Aerosol clouds cool earth.
Clouds play a critical role in climate, notes Athanasios Nenes, a professor in Georgia Tech's School of Earth and Atmospheric Sciences and the School of Chemical and Biomolecular Engineering. Low, thick ones cool the Earth by reflecting solar radiation whereas high, thin clouds have warming properties by trapping infrared radiation emitted by the Earth.
Scientists have learned that human activities influence cloud formation. Airborne particles released by smokestacks, charcoal grills, and car exhausts restrict the growth of cloud droplets, causing condensing water to spread out among a larger number of smaller droplets. Known as the "indirect aerosol effect" this gives clouds more surface area and reflectivity, which translates into greater cooling power. The clouds also may have less chance of forming rain, which allows them to remain longer for cooling.
"Of all the components of climate change, the indirect aerosol effect has the greatest potential cooling effect, yet quantitative estimates are highly uncertain" Nenes notes. "We need to get more rigorous and accurate representation of how particles modify cloud properties. Until the indirect aerosol effect is well understood, society is incapable of assessing its impact on future climate."
Current computer climate models cannot predict cloud formation accurately, which, in turn, hinders their ability to forecast climate change from human activities. "Because of their coarse resolution, computer models produce values on large spatial scales [hundreds of kilometers] and can only represent large cloud systems."
Aerosol particles, however, are extremely small and are measured in micrometers. This means predictive models must address processes taking place on a very broad range of scale. "Equations that describe cloud formation simply cannot be implemented in climate models," Nenes points out. "We don't have enough computing power--and probably won't for another 50 years. Yet, somehow we still need to describe cloud formation accurately if we want to understand how humans are affecting climate."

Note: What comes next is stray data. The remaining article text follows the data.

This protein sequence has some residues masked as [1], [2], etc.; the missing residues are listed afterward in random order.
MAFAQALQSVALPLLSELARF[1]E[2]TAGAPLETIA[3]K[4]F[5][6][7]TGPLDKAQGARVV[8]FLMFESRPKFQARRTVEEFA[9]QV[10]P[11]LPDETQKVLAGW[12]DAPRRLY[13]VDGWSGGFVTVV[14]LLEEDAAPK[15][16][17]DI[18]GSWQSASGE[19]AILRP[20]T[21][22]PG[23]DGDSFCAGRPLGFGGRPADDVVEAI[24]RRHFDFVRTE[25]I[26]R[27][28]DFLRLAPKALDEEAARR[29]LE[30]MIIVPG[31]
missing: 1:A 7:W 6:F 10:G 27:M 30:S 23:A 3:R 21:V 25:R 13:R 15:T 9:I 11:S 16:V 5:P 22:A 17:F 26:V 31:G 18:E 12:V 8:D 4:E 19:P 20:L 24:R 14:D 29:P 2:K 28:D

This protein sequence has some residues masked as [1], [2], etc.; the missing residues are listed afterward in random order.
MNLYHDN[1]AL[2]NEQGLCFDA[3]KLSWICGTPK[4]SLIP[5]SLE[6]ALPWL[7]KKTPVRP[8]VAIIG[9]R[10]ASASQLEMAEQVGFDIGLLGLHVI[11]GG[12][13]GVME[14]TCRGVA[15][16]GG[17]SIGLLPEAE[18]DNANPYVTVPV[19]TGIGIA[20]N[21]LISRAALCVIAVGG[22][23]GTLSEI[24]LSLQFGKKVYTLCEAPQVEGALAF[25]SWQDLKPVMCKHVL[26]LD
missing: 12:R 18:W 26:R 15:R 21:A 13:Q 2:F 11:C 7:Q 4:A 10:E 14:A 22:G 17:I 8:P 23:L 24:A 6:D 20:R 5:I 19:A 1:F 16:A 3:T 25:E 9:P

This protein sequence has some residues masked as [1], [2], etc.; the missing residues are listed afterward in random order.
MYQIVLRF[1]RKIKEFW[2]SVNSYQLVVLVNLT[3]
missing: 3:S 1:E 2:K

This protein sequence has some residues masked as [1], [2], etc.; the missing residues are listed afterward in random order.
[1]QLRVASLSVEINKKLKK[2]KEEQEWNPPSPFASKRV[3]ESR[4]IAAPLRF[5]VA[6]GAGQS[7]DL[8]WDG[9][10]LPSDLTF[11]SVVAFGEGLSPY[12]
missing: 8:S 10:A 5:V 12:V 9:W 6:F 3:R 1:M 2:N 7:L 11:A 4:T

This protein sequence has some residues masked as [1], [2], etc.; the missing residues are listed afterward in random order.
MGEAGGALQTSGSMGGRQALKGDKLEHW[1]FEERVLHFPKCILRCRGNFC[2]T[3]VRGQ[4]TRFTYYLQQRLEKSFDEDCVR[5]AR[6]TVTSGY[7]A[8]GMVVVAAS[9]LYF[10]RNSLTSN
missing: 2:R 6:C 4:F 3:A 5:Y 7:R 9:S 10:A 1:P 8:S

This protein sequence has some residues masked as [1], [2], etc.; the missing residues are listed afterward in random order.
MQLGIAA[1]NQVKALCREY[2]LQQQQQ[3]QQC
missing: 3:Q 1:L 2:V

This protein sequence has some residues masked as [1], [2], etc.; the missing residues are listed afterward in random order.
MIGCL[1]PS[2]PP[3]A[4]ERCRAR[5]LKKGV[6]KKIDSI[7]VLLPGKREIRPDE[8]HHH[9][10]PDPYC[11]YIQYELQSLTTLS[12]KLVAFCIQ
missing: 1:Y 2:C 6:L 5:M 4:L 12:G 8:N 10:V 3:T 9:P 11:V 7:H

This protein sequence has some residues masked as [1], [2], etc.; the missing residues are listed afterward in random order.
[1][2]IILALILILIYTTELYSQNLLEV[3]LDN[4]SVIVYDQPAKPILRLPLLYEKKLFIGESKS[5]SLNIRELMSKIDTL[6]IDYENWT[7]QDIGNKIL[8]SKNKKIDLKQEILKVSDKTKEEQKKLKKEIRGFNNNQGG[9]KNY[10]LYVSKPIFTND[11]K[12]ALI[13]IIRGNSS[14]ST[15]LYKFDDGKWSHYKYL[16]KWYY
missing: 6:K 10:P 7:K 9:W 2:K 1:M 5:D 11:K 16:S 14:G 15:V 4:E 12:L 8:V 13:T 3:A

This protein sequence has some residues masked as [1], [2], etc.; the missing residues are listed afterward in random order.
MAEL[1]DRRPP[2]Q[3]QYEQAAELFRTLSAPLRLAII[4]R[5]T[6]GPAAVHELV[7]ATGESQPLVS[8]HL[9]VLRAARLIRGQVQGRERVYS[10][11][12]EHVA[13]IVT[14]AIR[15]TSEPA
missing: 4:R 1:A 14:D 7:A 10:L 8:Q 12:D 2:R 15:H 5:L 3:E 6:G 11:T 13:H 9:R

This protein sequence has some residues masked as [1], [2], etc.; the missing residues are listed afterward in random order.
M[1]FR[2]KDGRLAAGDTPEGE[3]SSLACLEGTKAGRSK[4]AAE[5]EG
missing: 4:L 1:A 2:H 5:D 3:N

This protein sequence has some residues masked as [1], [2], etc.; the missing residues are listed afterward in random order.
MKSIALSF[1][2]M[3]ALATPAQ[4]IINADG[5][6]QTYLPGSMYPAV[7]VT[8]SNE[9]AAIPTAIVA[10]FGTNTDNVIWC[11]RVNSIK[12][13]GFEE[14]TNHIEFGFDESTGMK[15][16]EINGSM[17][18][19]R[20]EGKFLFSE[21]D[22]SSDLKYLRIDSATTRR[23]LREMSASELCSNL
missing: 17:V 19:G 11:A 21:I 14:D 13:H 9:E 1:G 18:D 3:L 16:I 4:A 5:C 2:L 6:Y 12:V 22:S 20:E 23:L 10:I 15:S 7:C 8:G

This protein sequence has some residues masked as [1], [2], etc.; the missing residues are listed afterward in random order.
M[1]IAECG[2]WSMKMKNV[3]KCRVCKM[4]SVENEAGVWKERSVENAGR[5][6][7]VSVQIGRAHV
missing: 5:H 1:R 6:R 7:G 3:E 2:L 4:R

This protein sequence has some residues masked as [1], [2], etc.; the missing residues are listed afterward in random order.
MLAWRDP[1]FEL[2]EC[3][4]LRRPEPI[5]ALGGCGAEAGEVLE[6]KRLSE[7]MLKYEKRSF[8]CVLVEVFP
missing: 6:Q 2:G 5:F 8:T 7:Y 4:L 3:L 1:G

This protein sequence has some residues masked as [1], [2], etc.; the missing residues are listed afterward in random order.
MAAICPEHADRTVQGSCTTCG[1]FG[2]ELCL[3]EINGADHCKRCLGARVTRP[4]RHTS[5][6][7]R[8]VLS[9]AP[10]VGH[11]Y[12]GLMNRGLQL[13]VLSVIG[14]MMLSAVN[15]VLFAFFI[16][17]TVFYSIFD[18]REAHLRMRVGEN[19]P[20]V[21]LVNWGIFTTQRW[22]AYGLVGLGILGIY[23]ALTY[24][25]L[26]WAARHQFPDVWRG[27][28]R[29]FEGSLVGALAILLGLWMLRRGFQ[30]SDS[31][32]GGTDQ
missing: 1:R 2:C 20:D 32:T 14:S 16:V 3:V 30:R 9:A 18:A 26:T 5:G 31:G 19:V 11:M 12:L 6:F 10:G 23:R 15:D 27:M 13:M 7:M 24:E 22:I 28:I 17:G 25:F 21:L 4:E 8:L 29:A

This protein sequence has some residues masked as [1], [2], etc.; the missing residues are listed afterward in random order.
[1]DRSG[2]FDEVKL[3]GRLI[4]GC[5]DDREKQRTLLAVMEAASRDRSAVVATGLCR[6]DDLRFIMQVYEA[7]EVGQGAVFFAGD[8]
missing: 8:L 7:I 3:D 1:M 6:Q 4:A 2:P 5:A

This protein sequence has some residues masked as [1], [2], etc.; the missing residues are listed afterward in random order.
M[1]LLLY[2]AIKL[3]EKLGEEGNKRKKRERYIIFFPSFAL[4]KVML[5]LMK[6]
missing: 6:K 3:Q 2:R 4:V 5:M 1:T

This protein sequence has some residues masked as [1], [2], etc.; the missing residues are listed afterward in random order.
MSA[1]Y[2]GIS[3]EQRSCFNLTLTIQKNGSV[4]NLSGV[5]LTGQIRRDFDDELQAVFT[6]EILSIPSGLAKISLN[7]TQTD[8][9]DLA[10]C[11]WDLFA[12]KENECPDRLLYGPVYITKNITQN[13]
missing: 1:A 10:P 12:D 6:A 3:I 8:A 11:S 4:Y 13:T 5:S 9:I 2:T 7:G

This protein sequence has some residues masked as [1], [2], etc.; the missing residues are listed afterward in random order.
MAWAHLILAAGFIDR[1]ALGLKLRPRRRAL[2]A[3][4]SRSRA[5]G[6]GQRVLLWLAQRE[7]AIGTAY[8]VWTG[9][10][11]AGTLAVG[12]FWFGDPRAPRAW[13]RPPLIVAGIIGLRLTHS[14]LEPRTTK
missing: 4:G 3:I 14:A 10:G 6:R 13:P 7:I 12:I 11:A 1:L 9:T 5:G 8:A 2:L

Scientists have tried to predict cloud formation through empirical "parameterization"--techniques that rely on empirical information or correlations, such as comparing the number of particles in the atmosphere with the number of cloud droplets. "Yet, there's no real physical link, no causality between those two numbers" Nenes relates.
To address the lack of computer power and shortcomings of existing parameterization, Nenes and his research team have developed simple, physics-based equations that link aerosol particles and cloud droplets. Then these offline equations can be scaled up to a global level, providing accurate predictions literally thousands of times faster than more detailed models. For example, by determining an algebraic equation for maximum supersaturation (the point in a cloud where all droplets that could form, have formed), it becomes possible to calculate how many cloud droplets can form. That droplet number reveals the optical (reflective) property of a cloud, as well as its potential for forming rain.
Another key challenge in predicting climate change is to understand how aerosols' chemistry affects cloud formation. Each particle has a different potential for forming a cloud drop, which depends on its composition, location, and how long it has been in the atmosphere. Up until now, meteorologists have measured and averaged properties over long periods of time. "Yet, particles are mixing and changing quickly," Nenes explains. "If you don't factor in the chemical aging of the aerosol, you can easily have a large error when predicting cloud droplet number."
Working with Gregory Roberts at the Scripps Institution of Oceanography, Nenes developed a new type of cloud condensation nuclei (CCN) counter. This instrument exposes different aerosol particles to a supersaturation, which enables researchers to determine how many droplets form and how long they take to form. The CCN counter can be used on the ground or in aircraft. "It gives us a much needed link for determining how different types of emissions will affect cloud formation," Nenes reports.
The new modeling method and CCN instrument have far-reaching applications for predicting climate change and precipitation patterns. The indirect aerosol effect is counteracting greenhouse warming right now, but this will stop at some point. "One of our goals as scientists is to figure out how long we'll have this cooling effect so that we can respond to changes," Nenes concludes. "Being able to predict climate change can help countries with sustainability--from agricultural planning to global emission policies."
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|Publication:||USA Today (Magazine)|
|Date:||Jun 1, 2005|
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